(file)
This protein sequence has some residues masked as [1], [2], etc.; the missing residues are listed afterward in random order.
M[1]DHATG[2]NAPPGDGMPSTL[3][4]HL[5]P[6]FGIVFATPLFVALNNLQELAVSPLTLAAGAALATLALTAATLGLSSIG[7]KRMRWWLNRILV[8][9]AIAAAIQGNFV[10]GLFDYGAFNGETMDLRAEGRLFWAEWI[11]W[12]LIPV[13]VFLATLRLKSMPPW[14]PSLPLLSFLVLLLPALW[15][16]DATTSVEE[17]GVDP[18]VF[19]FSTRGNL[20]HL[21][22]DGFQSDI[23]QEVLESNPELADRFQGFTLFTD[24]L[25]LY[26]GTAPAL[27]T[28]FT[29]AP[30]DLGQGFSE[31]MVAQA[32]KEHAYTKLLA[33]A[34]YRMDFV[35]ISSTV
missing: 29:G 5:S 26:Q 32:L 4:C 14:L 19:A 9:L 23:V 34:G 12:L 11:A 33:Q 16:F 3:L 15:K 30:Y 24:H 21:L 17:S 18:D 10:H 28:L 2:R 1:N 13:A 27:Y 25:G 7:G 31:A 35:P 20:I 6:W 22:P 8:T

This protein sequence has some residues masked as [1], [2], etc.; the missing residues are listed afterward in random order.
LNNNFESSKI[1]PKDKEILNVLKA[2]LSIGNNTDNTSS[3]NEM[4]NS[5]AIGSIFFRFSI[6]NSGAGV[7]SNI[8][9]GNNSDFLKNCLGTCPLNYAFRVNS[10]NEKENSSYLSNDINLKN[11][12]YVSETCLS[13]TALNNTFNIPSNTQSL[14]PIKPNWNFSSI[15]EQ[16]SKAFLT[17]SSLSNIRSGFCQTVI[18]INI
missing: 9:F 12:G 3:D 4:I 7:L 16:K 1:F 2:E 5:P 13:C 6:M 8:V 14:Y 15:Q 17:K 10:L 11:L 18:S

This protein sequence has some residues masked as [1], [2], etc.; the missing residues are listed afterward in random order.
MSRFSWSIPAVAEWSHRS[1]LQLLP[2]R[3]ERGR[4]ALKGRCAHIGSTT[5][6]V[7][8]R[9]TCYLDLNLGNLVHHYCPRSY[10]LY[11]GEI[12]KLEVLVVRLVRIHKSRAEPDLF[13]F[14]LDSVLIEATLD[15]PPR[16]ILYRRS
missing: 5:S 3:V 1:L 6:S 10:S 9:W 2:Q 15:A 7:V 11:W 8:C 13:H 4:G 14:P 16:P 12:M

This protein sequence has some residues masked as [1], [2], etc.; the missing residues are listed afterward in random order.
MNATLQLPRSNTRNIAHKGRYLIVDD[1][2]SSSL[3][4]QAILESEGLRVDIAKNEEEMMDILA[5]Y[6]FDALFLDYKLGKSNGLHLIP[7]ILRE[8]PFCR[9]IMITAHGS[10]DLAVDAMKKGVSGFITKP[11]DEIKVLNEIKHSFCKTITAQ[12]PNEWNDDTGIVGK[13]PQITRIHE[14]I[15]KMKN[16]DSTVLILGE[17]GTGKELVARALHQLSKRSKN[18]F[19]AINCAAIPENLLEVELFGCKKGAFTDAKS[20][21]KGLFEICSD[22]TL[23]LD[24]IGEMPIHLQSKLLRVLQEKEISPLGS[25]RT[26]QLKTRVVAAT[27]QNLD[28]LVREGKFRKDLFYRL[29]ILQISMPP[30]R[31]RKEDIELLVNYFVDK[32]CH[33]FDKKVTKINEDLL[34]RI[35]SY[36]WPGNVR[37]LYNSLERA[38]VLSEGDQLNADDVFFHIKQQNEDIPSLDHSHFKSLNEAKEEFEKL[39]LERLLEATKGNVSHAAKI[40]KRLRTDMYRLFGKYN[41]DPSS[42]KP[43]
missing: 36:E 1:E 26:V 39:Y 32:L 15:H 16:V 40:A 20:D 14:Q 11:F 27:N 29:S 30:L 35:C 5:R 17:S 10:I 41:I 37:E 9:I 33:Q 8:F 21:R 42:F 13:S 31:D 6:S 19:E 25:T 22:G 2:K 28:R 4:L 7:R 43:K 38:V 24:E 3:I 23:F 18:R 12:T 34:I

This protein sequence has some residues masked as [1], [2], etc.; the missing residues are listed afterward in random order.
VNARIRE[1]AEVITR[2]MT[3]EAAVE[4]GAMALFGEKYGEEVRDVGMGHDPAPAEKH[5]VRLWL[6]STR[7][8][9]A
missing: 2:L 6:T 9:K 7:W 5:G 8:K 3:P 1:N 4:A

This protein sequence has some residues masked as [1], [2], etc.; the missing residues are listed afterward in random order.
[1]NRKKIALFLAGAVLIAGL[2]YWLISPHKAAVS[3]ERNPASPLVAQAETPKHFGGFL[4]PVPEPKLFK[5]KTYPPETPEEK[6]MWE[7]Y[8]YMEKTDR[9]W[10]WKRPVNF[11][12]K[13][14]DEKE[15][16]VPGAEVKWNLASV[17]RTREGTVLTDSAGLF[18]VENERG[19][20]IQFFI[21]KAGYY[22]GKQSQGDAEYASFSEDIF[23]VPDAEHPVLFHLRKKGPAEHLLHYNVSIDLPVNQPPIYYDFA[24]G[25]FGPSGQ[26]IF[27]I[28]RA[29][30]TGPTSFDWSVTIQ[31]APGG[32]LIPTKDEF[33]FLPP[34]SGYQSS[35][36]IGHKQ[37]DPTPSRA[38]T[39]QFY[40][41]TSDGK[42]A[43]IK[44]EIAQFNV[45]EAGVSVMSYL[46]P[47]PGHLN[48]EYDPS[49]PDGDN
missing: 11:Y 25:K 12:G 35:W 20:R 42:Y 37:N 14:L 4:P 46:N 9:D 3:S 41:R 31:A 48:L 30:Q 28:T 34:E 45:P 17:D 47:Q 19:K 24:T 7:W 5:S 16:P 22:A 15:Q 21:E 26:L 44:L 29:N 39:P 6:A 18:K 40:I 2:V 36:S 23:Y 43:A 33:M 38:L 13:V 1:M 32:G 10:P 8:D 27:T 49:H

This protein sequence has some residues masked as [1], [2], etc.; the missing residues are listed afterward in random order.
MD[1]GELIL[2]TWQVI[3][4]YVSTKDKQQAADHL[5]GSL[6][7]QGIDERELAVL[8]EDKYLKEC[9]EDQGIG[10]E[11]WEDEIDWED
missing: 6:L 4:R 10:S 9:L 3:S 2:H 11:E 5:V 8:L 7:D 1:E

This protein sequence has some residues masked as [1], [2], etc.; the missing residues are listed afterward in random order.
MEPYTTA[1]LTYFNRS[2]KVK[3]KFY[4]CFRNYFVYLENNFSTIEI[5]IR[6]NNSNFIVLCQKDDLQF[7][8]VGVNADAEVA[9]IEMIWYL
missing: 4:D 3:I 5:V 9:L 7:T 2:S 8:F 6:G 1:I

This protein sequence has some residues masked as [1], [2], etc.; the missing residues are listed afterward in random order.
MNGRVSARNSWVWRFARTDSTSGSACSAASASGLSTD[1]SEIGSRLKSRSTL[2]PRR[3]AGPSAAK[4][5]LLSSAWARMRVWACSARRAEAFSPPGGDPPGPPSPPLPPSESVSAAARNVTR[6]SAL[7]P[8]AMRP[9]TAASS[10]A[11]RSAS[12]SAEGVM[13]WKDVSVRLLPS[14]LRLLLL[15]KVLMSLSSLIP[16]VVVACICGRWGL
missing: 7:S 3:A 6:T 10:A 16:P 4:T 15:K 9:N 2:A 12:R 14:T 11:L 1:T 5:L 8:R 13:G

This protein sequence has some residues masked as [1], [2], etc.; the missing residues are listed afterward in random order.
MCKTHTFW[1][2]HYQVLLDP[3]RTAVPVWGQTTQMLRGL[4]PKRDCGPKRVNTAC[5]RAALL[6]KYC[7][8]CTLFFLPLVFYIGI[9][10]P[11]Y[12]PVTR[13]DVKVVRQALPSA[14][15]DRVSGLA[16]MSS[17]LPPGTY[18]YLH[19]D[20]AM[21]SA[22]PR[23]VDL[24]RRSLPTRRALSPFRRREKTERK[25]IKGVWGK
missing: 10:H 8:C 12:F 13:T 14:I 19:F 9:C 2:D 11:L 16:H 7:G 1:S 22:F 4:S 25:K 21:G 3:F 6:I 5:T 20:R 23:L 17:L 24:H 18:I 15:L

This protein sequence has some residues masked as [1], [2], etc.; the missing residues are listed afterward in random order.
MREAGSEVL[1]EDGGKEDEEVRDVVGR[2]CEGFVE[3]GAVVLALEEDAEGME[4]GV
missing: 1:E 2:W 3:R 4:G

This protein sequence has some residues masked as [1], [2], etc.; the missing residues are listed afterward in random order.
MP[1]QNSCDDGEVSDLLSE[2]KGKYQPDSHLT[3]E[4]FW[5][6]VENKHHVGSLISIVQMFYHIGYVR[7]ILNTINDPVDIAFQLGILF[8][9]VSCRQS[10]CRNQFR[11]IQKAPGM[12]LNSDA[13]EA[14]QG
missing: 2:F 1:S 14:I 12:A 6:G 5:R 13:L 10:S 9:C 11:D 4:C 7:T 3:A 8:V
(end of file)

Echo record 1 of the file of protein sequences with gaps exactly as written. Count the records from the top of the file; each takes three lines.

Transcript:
This protein sequence has some residues masked as [1], [2], etc.; the missing residues are listed afterward in random order.
M[1]DHATG[2]NAPPGDGMPSTL[3][4]HL[5]P[6]FGIVFATPLFVALNNLQELAVSPLTLAAGAALATLALTAATLGLSSIG[7]KRMRWWLNRILV[8][9]AIAAAIQGNFV[10]GLFDYGAFNGETMDLRAEGRLFWAEWI[11]W[12]LIPV[13]VFLATLRLKSMPPW[14]PSLPLLSFLVLLLPALW[15][16]DATTSVEE[17]GVDP[18]VF[19]FSTRGNL[20]HL[21][22]DGFQSDI[23]QEVLESNPELADRFQGFTLFTD[24]L[25]LY[26]GTAPAL[27]T[28]FT[29]AP[30]DLGQGFSE[31]MVAQA[32]KEHAYTKLLA[33]A[34]YRMDFV[35]ISSTV
missing: 29:G 5:S 26:Q 32:L 4:C 14:L 19:A 9:L 23:V 34:G 12:L 11:A 33:Q 16:F 3:L 15:K 30:Y 24:H 21:L 17:S 18:D 10:H 28:L 2:R 1:N 13:A 27:Y 25:G 7:G 31:A 35:P 20:I 6:W 22:P 8:T